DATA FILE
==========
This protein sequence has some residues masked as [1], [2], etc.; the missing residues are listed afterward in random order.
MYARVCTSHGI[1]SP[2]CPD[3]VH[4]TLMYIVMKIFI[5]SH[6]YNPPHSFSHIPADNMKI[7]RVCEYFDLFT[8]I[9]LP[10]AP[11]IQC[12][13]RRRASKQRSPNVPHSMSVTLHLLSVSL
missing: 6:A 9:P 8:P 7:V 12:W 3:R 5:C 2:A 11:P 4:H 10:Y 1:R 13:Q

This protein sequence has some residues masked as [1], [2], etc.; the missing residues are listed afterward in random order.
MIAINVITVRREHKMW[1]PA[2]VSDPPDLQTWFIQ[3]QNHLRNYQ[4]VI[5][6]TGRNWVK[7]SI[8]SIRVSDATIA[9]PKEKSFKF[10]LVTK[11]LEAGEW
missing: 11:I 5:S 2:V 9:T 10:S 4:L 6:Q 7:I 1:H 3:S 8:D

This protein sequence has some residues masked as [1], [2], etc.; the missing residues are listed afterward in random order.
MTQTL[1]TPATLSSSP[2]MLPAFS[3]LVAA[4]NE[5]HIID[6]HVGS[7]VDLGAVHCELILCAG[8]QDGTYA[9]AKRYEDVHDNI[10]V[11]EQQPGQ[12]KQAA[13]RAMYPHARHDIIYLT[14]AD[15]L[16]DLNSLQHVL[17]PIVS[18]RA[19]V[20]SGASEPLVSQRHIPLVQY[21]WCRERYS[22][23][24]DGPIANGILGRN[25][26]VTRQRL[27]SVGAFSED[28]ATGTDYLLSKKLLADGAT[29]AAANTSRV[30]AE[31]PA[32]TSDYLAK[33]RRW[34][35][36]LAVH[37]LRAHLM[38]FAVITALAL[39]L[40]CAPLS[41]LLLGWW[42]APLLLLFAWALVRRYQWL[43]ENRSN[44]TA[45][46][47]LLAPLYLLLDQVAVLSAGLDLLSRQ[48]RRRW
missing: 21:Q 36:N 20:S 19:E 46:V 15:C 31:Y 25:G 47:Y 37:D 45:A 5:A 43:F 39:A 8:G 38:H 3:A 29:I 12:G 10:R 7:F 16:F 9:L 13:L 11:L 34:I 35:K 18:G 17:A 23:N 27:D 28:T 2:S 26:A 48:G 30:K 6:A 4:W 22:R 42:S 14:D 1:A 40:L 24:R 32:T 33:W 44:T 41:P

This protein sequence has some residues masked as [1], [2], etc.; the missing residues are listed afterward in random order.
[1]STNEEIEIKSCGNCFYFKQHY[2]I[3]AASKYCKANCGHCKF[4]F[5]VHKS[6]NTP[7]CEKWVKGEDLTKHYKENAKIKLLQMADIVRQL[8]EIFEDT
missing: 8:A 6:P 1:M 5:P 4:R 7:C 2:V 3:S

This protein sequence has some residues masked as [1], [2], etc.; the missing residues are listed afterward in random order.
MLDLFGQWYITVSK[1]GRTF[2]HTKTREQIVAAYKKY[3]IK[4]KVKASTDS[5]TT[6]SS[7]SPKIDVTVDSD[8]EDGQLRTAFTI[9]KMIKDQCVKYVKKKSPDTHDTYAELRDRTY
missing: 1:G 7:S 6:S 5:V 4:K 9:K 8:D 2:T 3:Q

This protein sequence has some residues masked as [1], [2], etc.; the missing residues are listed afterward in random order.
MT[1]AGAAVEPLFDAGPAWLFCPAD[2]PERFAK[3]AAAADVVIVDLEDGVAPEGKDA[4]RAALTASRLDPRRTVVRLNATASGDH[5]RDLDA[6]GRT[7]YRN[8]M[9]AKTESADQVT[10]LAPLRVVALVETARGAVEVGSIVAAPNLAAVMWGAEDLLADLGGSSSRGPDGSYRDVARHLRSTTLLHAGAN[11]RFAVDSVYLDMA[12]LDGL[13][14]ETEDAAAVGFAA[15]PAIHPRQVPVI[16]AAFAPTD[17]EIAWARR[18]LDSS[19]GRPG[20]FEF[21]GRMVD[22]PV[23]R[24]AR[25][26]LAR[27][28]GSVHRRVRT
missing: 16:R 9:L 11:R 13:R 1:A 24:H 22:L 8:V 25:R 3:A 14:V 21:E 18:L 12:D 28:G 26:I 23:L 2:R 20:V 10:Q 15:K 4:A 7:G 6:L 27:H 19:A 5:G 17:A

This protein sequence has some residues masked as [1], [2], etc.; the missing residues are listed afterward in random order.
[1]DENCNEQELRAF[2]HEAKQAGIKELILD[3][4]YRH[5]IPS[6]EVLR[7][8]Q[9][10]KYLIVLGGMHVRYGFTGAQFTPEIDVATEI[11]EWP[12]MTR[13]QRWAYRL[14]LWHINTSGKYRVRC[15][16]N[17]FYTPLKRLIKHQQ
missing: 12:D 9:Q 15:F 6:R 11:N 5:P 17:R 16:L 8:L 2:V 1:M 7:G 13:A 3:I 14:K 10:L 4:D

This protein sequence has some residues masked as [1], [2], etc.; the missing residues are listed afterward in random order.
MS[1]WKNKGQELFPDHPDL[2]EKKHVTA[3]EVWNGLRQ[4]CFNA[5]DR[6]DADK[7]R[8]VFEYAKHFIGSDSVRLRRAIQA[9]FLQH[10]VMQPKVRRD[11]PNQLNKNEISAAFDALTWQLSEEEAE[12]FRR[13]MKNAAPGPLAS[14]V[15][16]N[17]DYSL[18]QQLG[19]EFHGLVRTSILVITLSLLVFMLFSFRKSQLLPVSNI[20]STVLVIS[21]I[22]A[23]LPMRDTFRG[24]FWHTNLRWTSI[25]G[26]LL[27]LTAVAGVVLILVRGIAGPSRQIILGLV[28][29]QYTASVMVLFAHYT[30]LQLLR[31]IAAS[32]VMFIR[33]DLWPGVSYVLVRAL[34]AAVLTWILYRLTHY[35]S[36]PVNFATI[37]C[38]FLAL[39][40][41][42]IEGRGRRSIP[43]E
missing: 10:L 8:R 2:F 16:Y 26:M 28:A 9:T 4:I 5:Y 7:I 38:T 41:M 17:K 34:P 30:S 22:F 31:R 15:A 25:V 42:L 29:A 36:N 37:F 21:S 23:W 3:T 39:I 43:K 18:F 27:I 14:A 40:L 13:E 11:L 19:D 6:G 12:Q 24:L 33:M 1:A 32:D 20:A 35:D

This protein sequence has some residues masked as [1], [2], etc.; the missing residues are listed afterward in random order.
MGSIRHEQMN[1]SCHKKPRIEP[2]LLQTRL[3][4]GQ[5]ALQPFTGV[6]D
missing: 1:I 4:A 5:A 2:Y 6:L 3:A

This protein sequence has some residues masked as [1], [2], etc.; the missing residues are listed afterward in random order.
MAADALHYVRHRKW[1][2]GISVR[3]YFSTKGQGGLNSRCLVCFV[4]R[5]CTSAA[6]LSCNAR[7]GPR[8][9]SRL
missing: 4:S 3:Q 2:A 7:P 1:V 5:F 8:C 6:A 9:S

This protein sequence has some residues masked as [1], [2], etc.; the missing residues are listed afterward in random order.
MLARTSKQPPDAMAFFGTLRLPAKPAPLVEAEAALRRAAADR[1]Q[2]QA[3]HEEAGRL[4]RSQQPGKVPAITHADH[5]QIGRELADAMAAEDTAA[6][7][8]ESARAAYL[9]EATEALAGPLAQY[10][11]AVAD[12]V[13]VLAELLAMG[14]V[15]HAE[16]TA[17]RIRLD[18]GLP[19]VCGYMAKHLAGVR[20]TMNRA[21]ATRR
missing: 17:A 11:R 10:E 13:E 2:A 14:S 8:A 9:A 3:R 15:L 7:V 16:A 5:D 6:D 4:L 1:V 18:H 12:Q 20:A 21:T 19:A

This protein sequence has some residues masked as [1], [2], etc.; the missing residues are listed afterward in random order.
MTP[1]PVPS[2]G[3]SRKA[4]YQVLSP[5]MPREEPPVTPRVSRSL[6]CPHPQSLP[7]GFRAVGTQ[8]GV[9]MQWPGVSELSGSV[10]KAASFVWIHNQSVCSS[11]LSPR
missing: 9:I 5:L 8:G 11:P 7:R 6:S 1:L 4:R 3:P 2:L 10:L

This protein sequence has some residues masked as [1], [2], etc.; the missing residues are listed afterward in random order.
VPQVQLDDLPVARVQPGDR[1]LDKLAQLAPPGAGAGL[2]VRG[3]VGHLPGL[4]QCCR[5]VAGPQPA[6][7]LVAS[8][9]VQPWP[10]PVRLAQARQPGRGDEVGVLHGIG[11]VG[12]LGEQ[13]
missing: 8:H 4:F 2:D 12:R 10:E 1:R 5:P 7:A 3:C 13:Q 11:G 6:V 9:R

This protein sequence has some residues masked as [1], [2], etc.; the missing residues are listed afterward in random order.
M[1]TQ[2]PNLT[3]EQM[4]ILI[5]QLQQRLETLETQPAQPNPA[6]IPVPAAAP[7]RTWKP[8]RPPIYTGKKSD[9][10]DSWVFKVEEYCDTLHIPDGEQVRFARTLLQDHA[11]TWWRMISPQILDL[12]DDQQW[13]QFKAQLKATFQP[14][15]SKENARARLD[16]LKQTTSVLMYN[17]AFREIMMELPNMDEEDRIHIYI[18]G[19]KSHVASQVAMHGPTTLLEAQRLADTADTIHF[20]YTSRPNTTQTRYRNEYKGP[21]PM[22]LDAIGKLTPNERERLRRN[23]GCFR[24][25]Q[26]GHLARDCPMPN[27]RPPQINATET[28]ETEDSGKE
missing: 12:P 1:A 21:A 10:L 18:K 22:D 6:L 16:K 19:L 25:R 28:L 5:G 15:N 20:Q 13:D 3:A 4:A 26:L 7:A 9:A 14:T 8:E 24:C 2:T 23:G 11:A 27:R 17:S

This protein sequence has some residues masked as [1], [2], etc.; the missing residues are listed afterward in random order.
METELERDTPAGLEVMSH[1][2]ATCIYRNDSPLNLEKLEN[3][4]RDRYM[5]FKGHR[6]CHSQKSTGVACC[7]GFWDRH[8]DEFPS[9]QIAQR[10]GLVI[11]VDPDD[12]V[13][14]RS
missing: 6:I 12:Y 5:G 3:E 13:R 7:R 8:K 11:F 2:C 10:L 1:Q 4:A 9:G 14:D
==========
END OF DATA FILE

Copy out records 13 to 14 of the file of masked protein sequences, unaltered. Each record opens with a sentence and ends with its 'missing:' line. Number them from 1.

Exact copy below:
This protein sequence has some residues masked as [1], [2], etc.; the missing residues are listed afterward in random order.
VPQVQLDDLPVARVQPGDR[1]LDKLAQLAPPGAGAGL[2]VRG[3]VGHLPGL[4]QCCR[5]VAGPQPA[6][7]LVAS[8][9]VQPWP[10]PVRLAQARQPGRGDEVGVLHGIG[11]VG[12]LGEQ[13]
missing: 8:H 4:F 2:D 12:R 10:E 1:R 5:P 7:A 3:C 13:Q 11:G 6:V 9:R

This protein sequence has some residues masked as [1], [2], etc.; the missing residues are listed afterward in random order.
M[1]TQ[2]PNLT[3]EQM[4]ILI[5]QLQQRLETLETQPAQPNPA[6]IPVPAAAP[7]RTWKP[8]RPPIYTGKKSD[9][10]DSWVFKVEEYCDTLHIPDGEQVRFARTLLQDHA[11]TWWRMISPQILDL[12]DDQQW[13]QFKAQLKATFQP[14][15]SKENARARLD[16]LKQTTSVLMYN[17]AFREIMMELPNMDEEDRIHIYI[18]G[19]KSHVASQVAMHGPTTLLEAQRLADTADTIHF[20]YTSRPNTTQTRYRNEYKGP[21]PM[22]LDAIGKLTPNERERLRRN[23]GCFR[24][25]Q[26]GHLARDCPMPN[27]RPPQINATET[28]ETEDSGKE
missing: 12:P 1:A 21:A 10:L 18:K 22:D 6:L 16:K 19:L 25:R 28:L 5:G 15:N 20:Q 13:D 3:A 4:A 26:L 7:A 9:A 14:T 8:E 24:C 2:T 23:G 11:A 27:R 17:S